Mrs Hanssen said she demanded that her husband go with her to see their
Roman Catholic priest to confess.
They drove to meet with the Rev Robert Bucciarelli, a priest affiliated
with OPUS DEI, a conservative RC organization the Hanssens had joined
several years earlier.
Father Bucciarelli came up with a plan to save Mr Hanssen from prison if
he gave the money from the Soviets to charity, and not promise to spy
again; he would have the priest's blessing not to report the matter to the
F.B.I. Mr Hanssen agreed, and his wife, pregnant with their fourth child,
was relieved. But she said she was determined to hold her husband to the
She said her husband told her he had received about $30,000 from the
Soviets but he had spent much of it. Mrs Hanssen said she demanded that he
repay the $30,000. He began to make small payments over several years to a
charity affiliated with Mother Teresa's Catholic organization, moving the
family close to bankruptcy.
She said she repeatedly questioned her husband to ensure that he was
making the payments, and each time he insisted that he was. Over the next
few years she questioned him about whether he was working with the
Russians once more he would deny it and act as if he was hurt that she did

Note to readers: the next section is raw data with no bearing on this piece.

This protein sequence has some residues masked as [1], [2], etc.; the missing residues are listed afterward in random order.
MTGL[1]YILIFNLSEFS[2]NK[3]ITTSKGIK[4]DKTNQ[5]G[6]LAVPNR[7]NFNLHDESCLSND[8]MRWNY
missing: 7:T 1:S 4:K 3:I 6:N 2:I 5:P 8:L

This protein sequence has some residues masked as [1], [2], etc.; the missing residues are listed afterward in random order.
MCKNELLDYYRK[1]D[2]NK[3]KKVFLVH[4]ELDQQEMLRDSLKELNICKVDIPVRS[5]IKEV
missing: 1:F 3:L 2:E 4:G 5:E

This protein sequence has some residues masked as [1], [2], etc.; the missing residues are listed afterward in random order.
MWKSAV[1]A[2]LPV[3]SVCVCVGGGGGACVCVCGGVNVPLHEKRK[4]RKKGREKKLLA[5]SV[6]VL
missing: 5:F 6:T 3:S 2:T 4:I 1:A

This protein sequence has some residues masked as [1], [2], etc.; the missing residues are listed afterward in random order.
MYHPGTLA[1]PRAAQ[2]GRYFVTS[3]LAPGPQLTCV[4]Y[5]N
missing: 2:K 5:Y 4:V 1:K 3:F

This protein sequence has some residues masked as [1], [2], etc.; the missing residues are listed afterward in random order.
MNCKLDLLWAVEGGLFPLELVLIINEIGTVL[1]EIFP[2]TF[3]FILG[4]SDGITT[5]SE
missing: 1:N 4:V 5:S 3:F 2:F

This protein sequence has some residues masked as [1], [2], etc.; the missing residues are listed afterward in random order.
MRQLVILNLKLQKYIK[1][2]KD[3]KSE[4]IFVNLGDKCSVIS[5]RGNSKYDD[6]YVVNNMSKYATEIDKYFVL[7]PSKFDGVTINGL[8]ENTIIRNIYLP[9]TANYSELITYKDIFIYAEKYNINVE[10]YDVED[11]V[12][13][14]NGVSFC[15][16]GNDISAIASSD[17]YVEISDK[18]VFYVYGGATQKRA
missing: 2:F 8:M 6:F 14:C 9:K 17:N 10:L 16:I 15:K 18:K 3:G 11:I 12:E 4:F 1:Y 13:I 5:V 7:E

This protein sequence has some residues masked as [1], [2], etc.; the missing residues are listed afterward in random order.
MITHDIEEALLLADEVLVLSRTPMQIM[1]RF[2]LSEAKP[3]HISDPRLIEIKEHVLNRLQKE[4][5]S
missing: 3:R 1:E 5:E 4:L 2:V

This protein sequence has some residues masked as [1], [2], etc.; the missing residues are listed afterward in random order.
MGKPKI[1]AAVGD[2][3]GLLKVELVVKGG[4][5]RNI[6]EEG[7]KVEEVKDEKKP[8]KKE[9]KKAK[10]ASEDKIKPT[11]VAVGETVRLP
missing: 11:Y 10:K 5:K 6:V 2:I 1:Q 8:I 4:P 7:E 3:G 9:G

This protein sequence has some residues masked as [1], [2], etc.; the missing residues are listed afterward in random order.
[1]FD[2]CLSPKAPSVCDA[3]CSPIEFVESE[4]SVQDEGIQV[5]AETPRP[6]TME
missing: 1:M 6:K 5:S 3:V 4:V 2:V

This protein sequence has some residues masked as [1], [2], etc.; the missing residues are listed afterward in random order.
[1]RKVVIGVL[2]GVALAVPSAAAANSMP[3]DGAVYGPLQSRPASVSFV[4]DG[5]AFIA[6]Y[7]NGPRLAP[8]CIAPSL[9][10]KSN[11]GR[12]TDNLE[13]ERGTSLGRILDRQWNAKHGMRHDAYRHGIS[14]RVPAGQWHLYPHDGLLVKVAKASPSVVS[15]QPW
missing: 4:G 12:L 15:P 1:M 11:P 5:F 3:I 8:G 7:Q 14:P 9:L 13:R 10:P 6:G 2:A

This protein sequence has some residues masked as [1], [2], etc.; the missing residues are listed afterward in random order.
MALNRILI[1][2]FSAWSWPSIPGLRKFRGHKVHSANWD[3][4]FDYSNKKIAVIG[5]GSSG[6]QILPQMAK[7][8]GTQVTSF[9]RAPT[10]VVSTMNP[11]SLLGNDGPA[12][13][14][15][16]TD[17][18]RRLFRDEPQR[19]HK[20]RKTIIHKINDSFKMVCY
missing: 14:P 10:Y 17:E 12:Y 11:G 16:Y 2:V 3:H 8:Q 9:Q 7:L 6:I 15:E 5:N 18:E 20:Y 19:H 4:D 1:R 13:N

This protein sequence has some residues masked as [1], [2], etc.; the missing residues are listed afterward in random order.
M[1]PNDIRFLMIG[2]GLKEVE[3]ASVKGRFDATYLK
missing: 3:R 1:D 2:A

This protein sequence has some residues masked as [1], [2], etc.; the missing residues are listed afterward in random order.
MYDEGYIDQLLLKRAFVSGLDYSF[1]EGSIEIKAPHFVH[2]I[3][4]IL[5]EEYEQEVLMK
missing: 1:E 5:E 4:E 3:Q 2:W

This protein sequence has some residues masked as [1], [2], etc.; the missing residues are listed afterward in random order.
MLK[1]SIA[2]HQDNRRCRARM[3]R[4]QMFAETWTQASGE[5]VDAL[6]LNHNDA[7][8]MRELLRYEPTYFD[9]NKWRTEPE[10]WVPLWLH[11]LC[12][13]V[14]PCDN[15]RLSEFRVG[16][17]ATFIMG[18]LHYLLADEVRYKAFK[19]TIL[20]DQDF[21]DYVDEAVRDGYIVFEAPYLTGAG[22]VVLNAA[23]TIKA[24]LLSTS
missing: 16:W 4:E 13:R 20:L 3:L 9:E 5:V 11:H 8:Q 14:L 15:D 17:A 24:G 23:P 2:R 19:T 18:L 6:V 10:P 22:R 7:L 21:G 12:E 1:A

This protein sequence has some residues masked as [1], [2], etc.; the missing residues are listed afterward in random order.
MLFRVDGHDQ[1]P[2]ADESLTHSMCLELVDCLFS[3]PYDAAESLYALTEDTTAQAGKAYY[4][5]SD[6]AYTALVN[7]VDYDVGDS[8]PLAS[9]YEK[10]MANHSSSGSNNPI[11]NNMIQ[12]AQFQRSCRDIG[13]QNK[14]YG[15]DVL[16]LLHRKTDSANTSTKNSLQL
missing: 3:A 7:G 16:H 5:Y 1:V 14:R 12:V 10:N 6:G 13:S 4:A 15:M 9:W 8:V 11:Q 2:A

not trust him.
In October 1985, he volunteered to spy for the K.G.B. the Soviet
Intelligence agency [no doubt, to get out of debt, note Al], by sending an
anonymous letter to a K.G.B. officer based in Washington. In it he
betrayed three Soviet officers who were working for the C.I.A. and the
bureau. All three were arrested; two were executed.
"I never knew about anything else after that first time," Mrs Hanssen said
in an interview. She said she told the bureau the same thing immediately
after her husband's arrest last year.
Mrs Hanssen's brother, Mark Wauck, an F.B.I. agent in Chicago, reportedly
told his supervisors in 1990 that he suspected that Robert Hanssen was a
spy after his own wife told him that, during a visit to the Hanssen home,
Mrs Hanssen told her she had become alarmed after discovering $5,000.
Today, Mrs Hanssen is teaching at a Catholic school in suburban Virginia
and is living in the house she shared with her husband and their six
children. Under Mr Hanssen's plea bargain, she will receive the survivor's
part of his bureau pension, as well as the right to keep the home.
She visits her husband in prison regularly. The family hopes Mr Hanssen
will be sent to the federal prison in Allenwood, PA. Which would be close
enough for Mrs Hanssen to continue to visit regularly.
She said her greatest ambition was to resume some form of normal life,
adding, "I would just like to disappear."